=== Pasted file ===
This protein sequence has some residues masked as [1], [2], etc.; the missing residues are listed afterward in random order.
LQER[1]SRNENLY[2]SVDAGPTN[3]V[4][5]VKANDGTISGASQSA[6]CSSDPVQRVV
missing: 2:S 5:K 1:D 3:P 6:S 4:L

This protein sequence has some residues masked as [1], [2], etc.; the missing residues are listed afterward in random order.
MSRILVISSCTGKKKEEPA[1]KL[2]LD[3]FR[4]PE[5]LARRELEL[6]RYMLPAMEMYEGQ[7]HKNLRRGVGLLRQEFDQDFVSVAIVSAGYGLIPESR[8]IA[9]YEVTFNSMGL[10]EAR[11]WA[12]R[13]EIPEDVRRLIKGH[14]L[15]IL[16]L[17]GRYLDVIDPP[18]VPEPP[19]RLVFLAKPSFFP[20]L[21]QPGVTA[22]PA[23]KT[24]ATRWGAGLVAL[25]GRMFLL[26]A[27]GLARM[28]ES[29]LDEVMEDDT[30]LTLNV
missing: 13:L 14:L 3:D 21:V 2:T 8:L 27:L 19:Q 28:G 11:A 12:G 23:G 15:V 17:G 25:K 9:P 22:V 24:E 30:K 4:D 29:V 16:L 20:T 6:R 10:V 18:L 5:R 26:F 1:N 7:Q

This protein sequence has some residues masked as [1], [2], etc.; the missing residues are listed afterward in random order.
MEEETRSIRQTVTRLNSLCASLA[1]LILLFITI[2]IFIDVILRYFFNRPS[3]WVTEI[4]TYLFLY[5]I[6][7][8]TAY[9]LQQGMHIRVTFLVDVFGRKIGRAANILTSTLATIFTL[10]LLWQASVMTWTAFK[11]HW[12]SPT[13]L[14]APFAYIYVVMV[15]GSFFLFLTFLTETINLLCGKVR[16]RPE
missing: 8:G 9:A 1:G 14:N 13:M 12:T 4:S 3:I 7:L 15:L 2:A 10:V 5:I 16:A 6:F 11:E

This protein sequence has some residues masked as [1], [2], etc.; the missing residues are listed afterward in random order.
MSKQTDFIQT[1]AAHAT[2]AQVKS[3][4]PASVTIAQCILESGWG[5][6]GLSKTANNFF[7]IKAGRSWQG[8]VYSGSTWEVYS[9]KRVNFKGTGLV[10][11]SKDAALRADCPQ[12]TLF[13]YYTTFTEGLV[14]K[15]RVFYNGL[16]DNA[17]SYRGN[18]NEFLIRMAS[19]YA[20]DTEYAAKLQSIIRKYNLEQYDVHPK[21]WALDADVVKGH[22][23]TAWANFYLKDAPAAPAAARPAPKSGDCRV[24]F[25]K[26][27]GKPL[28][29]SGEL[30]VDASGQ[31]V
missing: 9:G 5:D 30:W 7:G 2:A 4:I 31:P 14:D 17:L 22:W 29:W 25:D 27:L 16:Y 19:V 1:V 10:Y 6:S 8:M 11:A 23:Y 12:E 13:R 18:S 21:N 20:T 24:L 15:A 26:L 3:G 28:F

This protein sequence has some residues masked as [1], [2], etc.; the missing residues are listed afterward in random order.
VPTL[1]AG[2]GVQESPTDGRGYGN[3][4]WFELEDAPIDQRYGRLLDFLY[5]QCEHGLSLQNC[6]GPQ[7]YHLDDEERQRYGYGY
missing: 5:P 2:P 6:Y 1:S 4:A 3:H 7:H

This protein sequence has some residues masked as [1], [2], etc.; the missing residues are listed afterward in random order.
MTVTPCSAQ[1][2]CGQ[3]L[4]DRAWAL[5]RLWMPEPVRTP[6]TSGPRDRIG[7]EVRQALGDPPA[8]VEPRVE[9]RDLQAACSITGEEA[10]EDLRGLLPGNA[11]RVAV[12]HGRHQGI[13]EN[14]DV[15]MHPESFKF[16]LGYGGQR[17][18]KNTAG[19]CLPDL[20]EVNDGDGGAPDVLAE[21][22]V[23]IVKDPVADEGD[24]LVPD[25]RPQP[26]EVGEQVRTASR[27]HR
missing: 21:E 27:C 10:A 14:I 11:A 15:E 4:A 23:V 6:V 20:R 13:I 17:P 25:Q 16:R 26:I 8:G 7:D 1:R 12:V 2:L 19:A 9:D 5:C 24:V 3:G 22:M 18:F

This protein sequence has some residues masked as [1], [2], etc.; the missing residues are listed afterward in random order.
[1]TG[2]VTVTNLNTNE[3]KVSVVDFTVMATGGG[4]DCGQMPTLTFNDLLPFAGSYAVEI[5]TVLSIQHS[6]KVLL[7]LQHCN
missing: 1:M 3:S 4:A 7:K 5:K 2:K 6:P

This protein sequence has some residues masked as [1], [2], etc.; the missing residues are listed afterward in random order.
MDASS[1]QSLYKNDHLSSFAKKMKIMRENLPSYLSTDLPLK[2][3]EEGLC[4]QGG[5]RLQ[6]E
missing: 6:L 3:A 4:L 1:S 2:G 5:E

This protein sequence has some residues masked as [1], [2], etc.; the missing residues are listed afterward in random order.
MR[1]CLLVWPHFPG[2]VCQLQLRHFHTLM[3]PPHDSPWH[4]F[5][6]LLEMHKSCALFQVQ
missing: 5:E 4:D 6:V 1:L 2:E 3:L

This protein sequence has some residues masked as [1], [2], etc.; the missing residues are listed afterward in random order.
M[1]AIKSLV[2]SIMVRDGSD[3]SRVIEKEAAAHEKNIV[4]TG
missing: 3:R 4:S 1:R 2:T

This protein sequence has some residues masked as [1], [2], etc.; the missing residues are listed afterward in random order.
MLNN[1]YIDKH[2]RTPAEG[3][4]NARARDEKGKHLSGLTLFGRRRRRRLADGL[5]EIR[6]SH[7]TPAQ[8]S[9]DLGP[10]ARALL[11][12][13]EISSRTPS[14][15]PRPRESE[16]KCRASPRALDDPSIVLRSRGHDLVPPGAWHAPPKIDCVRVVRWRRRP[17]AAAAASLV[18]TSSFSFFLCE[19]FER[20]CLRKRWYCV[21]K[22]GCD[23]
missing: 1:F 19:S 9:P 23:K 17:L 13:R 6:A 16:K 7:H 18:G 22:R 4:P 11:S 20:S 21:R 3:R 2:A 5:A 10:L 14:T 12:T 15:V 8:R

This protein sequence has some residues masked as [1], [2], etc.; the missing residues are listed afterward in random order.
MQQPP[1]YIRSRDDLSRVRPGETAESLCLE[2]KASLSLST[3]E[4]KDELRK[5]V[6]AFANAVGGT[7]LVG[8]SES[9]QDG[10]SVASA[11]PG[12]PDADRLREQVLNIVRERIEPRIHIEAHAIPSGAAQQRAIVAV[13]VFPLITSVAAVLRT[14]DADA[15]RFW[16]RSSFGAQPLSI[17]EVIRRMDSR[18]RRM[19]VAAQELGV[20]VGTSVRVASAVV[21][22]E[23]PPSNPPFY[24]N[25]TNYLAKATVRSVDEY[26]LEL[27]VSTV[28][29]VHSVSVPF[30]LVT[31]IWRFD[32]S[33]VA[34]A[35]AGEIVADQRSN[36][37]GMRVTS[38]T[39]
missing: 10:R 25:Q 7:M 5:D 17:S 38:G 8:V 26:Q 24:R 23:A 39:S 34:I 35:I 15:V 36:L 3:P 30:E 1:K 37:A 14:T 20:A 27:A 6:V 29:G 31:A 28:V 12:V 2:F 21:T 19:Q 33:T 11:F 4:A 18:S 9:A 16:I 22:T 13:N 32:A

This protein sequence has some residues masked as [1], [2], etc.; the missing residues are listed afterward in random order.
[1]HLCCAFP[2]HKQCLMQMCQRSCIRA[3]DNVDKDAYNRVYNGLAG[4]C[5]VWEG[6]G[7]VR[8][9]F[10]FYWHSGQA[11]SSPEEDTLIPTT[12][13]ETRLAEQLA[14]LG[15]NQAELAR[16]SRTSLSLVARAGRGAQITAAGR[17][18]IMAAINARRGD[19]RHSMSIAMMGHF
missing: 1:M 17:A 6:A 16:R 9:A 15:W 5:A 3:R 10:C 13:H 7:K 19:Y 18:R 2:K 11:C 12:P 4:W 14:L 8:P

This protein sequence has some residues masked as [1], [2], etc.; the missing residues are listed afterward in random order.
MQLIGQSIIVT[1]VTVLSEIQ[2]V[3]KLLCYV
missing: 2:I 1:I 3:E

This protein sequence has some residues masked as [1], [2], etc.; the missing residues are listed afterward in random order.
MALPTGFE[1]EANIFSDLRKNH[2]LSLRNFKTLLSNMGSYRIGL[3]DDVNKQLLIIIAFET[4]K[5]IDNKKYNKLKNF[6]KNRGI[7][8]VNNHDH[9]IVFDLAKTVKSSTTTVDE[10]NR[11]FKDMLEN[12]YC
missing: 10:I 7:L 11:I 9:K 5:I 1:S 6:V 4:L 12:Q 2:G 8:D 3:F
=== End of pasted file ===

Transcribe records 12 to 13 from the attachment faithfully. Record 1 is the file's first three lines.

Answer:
This protein sequence has some residues masked as [1], [2], etc.; the missing residues are listed afterward in random order.
MQQPP[1]YIRSRDDLSRVRPGETAESLCLE[2]KASLSLST[3]E[4]KDELRK[5]V[6]AFANAVGGT[7]LVG[8]SES[9]QDG[10]SVASA[11]PG[12]PDADRLREQVLNIVRERIEPRIHIEAHAIPSGAAQQRAIVAV[13]VFPLITSVAAVLRT[14]DADA[15]RFW[16]RSSFGAQPLSI[17]EVIRRMDSR[18]RRM[19]VAAQELGV[20]VGTSVRVASAVV[21][22]E[23]PPSNPPFY[24]N[25]TNYLAKATVRSVDEY[26]LEL[27]VSTV[28][29]VHSVSVPF[30]LVT[31]IWRFD[32]S[33]VA[34]A[35]AGEIVADQRSN[36][37]GMRVTS[38]T[39]
missing: 10:R 25:Q 7:M 5:D 17:S 38:G 8:V 26:Q 24:R 23:A 39:S 34:I 35:I 15:V 36:L 3:P 30:E 1:K 37:A 14:T 20:A 27:A 6:V 29:G 31:A 28:V 12:V 2:F 21:T 19:Q 33:T 11:F 4:A 18:S 9:A 16:I 22:T 13:N 32:A

This protein sequence has some residues masked as [1], [2], etc.; the missing residues are listed afterward in random order.
[1]HLCCAFP[2]HKQCLMQMCQRSCIRA[3]DNVDKDAYNRVYNGLAG[4]C[5]VWEG[6]G[7]VR[8][9]F[10]FYWHSGQA[11]SSPEEDTLIPTT[12][13]ETRLAEQLA[14]LG[15]NQAELAR[16]SRTSLSLVARAGRGAQITAAGR[17][18]IMAAINARRGD[19]RHSMSIAMMGHF
missing: 1:M 17:A 6:A 16:R 9:A 15:W 5:A 3:R 10:C 13:H 7:K 19:Y 18:R 2:K 11:C 12:P 4:W 14:L 8:P